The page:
Meeting on Urbana neighborhood prompts political charges
URBANA — A Republican candidate for mayor is upset that he and an attorney were kept out of a meeting on Wednesday between city officials and residents of the Ellis subdivision, and both sides are making claims that the other is only interested in politics.
Republican Rex Bradfield said he planned to present to city engineers and public works officials what he saw as a solution to the residents' expensive sanitary sewer issues — and the residents were eager to have him do so — before receiving a call from Mayor Laurel Prussing's chief of staff on Tuesday.
During that phone call, Bradfield said, he was informed that he and attorney Bob Auler would not be allowed to attend.
Prussing, a Democrat, said on Wednesday that Bradfield is using the Ellis neighborhood issue for political gain as an April 9 election nears.
"We offered to meet with him and his attorney separately because they have a different agenda than the neighborhood," Prussing said.
Those residents have been lobbying city council members for relief on expensive sanitary sewer repairs. They are upset that they are required to pay for maintenance on their sanitary sewer laterals, even where those laterals are located on public property.
"I think they (the city) should fix the problem," said King James Underwood, who lives in the Ellis subdivision in northwest Urbana. "It's their responsibility. I think they should stand up and take responsibility for their work."
The situation is not unique to the Ellis neighborhood. City officials maintain a policy throughout the city that, regardless of where the pipes are located, property owners are responsible for maintenance on sanitary sewer laterals that connect their homes to the main line.
Bradfield, a self-employed land surveyor and licensed engineer who has been practicing for 40 years, said he believes he has found rules in the city code that forbid the city from passing the responsibility entirely to homeowners.
He had planned to explain to officials on Wednesday morning his belief that residents should be required to pay only for maintenance on their sanitary sewer laterals up to the property line. The city should use its own workers to fix those lines on public property, he said.
But Bradfield said he was "astonished" to learn on Tuesday evening that he would not be allowed to do that in a meeting with the residents and city officials.
"I've been doing this for 40 years, and I've never been to a meeting where they denied you doing stuff like this," Bradfield said.
An attorney, Auler, was also kept from that meeting, he said. Auler represented Bradfield and a Green Party candidate in the 2009 mayoral election when the candidates sued the city because Prussing was awarded the top ballot position without a lottery.
In the end, a lottery was held and Bradfield won top position.
Bradfield said another legal challenge may be imminent during the 2013 election, but this time it would not be about election code. Instead, he thinks city code is not being applied properly to sanitary sewer repairs.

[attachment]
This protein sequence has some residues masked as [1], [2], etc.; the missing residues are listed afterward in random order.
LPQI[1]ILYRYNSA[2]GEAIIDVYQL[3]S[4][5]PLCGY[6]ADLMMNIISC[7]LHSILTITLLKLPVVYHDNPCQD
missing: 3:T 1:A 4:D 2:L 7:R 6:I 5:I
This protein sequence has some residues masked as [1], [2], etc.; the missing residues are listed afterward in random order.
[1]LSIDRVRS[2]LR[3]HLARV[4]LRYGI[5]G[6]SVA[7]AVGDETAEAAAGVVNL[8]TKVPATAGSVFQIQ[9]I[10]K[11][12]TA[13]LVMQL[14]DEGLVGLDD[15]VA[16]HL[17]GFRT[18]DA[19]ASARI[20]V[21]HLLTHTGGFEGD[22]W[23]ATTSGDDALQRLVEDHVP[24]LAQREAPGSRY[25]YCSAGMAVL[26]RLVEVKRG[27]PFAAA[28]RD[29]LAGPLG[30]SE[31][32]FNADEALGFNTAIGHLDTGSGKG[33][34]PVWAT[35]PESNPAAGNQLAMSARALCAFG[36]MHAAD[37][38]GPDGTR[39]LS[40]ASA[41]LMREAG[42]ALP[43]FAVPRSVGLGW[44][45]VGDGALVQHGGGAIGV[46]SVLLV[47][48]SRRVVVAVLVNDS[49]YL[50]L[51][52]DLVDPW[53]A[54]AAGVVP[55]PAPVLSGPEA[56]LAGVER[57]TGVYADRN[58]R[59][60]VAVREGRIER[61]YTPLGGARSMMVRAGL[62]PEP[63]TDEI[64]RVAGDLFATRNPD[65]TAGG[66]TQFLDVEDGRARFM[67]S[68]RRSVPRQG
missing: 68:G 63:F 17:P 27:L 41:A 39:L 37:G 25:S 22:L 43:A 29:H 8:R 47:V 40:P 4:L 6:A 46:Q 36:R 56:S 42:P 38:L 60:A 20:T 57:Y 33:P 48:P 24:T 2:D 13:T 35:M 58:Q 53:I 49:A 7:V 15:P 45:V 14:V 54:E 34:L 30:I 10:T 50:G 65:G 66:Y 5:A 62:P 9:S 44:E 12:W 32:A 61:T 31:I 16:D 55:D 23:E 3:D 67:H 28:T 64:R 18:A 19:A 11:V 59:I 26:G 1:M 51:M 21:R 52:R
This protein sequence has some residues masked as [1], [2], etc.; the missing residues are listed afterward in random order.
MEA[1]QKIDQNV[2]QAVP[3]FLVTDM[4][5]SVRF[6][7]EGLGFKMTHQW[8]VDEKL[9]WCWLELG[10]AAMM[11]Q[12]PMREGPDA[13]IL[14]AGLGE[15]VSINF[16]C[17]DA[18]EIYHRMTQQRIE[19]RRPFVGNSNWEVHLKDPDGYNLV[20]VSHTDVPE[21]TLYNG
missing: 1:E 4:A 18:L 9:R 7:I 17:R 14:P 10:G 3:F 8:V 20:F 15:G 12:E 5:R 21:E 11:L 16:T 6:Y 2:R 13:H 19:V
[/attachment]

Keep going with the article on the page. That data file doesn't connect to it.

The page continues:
"I think Bob Auler was considering some kind of legal action based on equal enforcement of the codes," Bradfield said.
Wednesday morning's meeting did convene — but Bradfield and Auler were not in attendance, and the meeting did not last very long.
Carol Ammons, who likely will replace Ward 3 Alderman Robert Lewis this spring, as Lewis is not seeking re-election, attended the meeting and said Bradfield was supposed to be the person who presented the technical details.
"Most of these are elderly people, retired people," Ammons said. "They don't know a lot about city sewers. It's very technical, and they didn't feel comfortable trying to present engineering and other documents to city staff."
Mike Monson, Prussing's chief of staff, said on Wednesday that Prussing wanted city officials to be able to meet with neighborhood residents "and not have a candidate for mayor dominate the meeting."
"We just didn't see the need for a candidate for mayor and an attorney to be in the meeting," Monson said.
City officials offered to meet with Bradfield and Auler on Wednesday afternoon instead of during the morning meeting. Bradfield said he declined the offer because it was against the wishes of neighborhood residents.
"We were offered that, but the neighborhood told us not to do it, and they were defiant," Bradfield said.
The Rev. Evelyn Underwood, who lives in the Ellis neighborhood, said residents will try to schedule another meeting off city property where officials would not be able to keep Bradfield and Auler from attending.
Wednesday's brief meeting also means there was no progress on how to deal with expensive sewer repairs in the Ellis neighborhood, but Prussing said she is working on some solutions.
Right now, the city shares 50 percent up to a maximum $3,000 of the "extraordinary" cost of fixing sewer laterals, like tearing up and replacing streets. Prussing said she might propose that the maximum be raised to $4,500 and possibly more assistance for low-income residents if that amount is not sufficient.
"Plus the staff is already working how to publicize the program," Prussing said. City officials believe that one of the key issues is that residents were not aware of the reimbursement program.
The Ellis neighborhood sanitary sewers have become a recurring city council topic as residents say maintenance has become too expensive and they have few options.
"I think we'll study these possibilities and take input from the public," Prussing said.
Voters will decide in a Feb. 26 primary whether Prussing or another candidate, Les Stratton, will be the Democratic nominee for mayor. The Feb. 26 winner will face Republican Bradfield in the April 9 election.